How to Positively Motivate Your Athlete | Q&A with Coach Diana

Today’s Topic: How to Positively Motivate Your Athlete


About Me

Hi everyone, this is Coach Diana with Complete Performance Coaching.  I am one of the five coaches, and today I want to talk to you about something that has come up in my practice; it’s is all about motivation and really looking at the best ways to motivate.

I’m going to talk a little bit to coaches and parents specifically.  I have asked my athletes a lot about what their internal dialogue is.  Is it positive or is it negative? What are some of the things they say to themselves because that makes a huge impact on where their focus is and what they do.  Asking one of my parents about their child in return, they told me how they motivate their child at home.  It was really more negative motivation.

Motivating an Athlete

There are ways to motivate athletes negatively or positively.  We’ve all seen coaches use negative motivation somewhere along the way.  There are some coaches that do pretty much all negative motivation and then some coaches that are much more positive with their motivations.

When a coach uses negative motivation, they’re motivating through fear and intimidation.  To be honest, there are some athletes that thrive on that, but most actually do not.  It is true that a few athletes will respond very well to negative motivation, but honestly it’s not very many.  I want to address it for parents who may be doing things and saying things to their child that they don’t realize is detrimental.

Reverse Psychology

If you make comments to your child like, “You’re not as good as so and so on your team,” or “You’ll never be as good as so and so,” or “Watch so and so, look how she does it.  Why can’t you do it like that?”  Those are comments that are negative.  I know some parents think it’s reverse psychology.  They’re trying to get them to be motivated, to show them that they’ll do better than that.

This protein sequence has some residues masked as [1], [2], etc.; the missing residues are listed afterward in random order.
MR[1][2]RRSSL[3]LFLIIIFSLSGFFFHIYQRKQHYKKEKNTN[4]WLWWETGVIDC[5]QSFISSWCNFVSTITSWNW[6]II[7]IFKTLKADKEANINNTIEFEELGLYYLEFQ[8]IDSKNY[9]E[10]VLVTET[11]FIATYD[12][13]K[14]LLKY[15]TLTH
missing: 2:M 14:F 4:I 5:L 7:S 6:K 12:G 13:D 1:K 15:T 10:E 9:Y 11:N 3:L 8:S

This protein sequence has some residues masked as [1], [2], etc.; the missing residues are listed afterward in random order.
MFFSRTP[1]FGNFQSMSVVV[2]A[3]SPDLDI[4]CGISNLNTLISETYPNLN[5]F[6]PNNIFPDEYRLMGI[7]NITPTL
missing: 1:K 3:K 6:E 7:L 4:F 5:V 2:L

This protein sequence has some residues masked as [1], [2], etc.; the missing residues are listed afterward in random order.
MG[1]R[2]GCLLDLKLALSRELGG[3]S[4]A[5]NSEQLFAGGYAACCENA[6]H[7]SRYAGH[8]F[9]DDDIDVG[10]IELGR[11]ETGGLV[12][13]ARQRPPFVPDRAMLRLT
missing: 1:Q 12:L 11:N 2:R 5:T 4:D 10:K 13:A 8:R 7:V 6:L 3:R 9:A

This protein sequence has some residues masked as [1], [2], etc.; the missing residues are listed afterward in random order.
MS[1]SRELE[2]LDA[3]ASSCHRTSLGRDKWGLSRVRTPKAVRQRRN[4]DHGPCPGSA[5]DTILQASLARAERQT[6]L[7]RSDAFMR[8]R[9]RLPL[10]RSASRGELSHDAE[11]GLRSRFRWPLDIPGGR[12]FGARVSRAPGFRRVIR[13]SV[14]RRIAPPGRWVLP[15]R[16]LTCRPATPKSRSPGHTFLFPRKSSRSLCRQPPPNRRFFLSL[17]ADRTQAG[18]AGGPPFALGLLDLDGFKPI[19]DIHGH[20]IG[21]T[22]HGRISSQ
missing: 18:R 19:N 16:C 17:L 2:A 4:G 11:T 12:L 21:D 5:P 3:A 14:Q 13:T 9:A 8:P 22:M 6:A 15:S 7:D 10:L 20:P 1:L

Coaches do the same thing.  They’ll say sometimes, “I don’t think he can do it.”  In fact, I remember one of my coaches doing that very thing.  I think another thing that’s important to remember is that how athletes respond to one coach could be very different than how they respond to another coach.

Breaking Down Your Athlete

You can’t necessarily use the same strategies across the board for athletes.  I want you to know, coaches and parents, that when you say comments like that, you may actually be breaking your child down, one comment at a time.  That’s what we want to avoid, even though your intention might be really good to try to get them motivated.

Keep in mind that very few athletes really do thrive in that environment. When you think about it as coaches, I think your job as a coach is really to find what motivates each one of your athletes. Again, what works for one coach may not be the same thing that works for another coach. You really have to feel out your athletes.

Personal Experience

When I was a gymnast in high school, one of my coaches would occasionally use negative motivation.  He would say, “You know what, Diana, I don’t think you can do this.”  In my mind I immediately went to, “You don’t think I can do this?  Watch me.” That worked for me.